Is there is a “worrisome pileup of $100 million homes,” as a hyperventilating headline in a New York Times article declared last week? The story was accompanied by the usual warnings about bubbles, parallels to the credit crisis and an ominous observation that “the last time a sudden pop in $100 million-plus listings occurred was in 2007 and 2008, just before the housing crash.”
The headline did its job. The column made the rounds on social media, television and blogs. Given all the chatter it generated, it is worth looking at some of the data points to see if we can discern any deeper meaning.
What’s below is more akin to anecdote than data, but here are some numbers the article cites:
- The world’s most expensive house, a 74,000-square-foot compound in Bel Air, was listed for $500 million.
- Pierre Cardin’s 13,000-square-foot Le Palais Bulles (The Bubble Palace) on the French Riviera is second at $450 million.
- There are 27 residences listed for sale with asking prices of more than $100 million; Christie’s International Real Estate notes this is a 42 percent rise from last year, and a 125 percent increase from 2014.
- Real estate agent chatter – so-called whisper listings – suggests there may be more than 50 nine-figure listings.
Let’s begin with the obvious: In any real estate transaction a listing price is just a reference point. In the case of high-end real estate it serves other purposes – it is a marketing ploy, designed to get tongues wagging in the voyeuristic world of ultralux residences.
Inflated outlier prices – either in total or on a per-square-foot basis – have very little to do with the real estate market, and everything to do with real estate marketing.
As examples, the Times noted that a ranch in Texas was put on the market for $700 million and a home in Dallas listed for $100 million. Although the article said the properties were sold, the final sales prices weren’t disclosed. (Never mind that real estate transactions are usually listed in public records). I have a sneaking suspicion that the sellers got nowhere near those attention-grabbing asking prices.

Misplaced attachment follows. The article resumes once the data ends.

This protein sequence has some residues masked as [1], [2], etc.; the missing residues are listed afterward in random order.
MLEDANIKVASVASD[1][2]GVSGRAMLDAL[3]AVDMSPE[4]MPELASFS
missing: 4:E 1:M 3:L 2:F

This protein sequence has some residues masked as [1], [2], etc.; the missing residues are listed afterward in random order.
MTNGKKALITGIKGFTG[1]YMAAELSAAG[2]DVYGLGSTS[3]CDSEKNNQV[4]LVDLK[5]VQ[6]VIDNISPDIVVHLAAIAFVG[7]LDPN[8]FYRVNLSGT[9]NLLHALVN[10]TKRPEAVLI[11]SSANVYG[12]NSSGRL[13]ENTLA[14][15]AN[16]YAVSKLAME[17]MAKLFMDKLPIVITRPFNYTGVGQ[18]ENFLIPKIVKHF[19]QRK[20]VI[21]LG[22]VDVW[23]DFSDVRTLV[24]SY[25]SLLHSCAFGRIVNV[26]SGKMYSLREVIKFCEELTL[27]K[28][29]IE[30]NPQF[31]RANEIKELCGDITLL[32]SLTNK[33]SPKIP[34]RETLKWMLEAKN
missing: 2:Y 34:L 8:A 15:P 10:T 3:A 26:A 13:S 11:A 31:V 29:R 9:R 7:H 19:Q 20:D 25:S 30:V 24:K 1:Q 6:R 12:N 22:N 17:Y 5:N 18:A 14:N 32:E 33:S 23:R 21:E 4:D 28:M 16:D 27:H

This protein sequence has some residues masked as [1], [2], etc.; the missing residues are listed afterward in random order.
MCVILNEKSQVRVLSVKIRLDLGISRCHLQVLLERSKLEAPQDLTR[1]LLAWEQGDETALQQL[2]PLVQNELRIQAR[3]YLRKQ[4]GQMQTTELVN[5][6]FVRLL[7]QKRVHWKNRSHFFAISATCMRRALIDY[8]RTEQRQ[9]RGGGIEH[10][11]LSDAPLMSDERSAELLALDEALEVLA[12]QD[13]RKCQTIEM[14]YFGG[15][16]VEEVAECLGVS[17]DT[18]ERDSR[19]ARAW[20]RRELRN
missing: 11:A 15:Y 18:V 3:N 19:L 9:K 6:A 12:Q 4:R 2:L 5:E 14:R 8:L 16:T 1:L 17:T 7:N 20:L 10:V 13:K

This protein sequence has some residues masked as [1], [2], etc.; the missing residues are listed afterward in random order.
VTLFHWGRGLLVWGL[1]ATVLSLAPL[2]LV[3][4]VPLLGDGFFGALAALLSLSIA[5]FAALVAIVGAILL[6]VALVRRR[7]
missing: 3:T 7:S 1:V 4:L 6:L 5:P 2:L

As residential real estate expert Jonathan Miller, president of Miller Samuel Inc., observed, “These prices get headlines, but the properties just don’t sell.” And if they do sell, it’s usually at a large discount to the listing price.
Why do I say this isn’t a reflection on markets but of marketing? Let’s consider a few facts. First, you can count on your fingers the number of people who can afford these properties. Second, the universe of people willing to part with that much money is even smaller. Third, deals almost never close for more than $100 million; last year, there were just two confirmed sales in the nine-figure range. One was to Alibaba chief Jack Ma, who dropped $193 million for a house in Hong Kong; the other was an unknown buyer who spent $132 million for a townhouse in London.
There is a temptation to draw some broad, macro-conclusions about the big rise in the number of $100 million-plus listings. But doing so is a mistake. These are one-offs – anyone who buys one of these is spending what amounts to a rounding error. It’s the same as a $30 million Ferrari or a $300 million piece of artwork: It is an extremely small market of a handful of billionaires for whom the price is all but meaningless.
Compare that to the U.S. residential real estate market in which 4 million to 5 million transactions occur each year. This reflects people who saved for a down payment, got approved for a mortgage and negotiated a price based on (among other things) comparable sales and how much they could afford to spend on housing each month.
That’s what a market is.
In a deep, liquid and broad market, prices contain important information. But what do the spending habits of a few billionaires tell us about the broader real estate market, or the economy, other than that a few people with incomprehensible amounts of money bought with little regard to price?
Let’s put it another way: There are something like 100 million residential properties in the U.S., of which only a handful sell for stratospheric figures. The information contained in those few transactions make up a tiny data set, and reading much beyond that is fraught with potential for error.
But the human impulse to find meaning in randomness is impossible to keep in check. So, inevitably, the article likens the rise in $100 million-plus listings to the warning signs that emerged before the housing crash. And, just as inevitably, someone had to conclude that Pierre Cardin’s Le Palais Bulles being put up for sale is the “ultimate bubble signal.”
I beg to differ. Relying on any single factor to predict market behavior is a fool’s errand.
Ever since the financial crisis, there has been an element of post-traumatic stress disorder among both pundits and traders. As a rule of thumb, try to avoid drawing sweeping conclusions from sample sets that are too small to tell us much of anything.
Barry Ritholtz, a Bloomberg View columnist, is the founder of Ritholtz Wealth Management. He is a consultant at and former chief executive officer for FusionIQ, a quantitative research firm. email@example.com, www.ritholtz.com/blog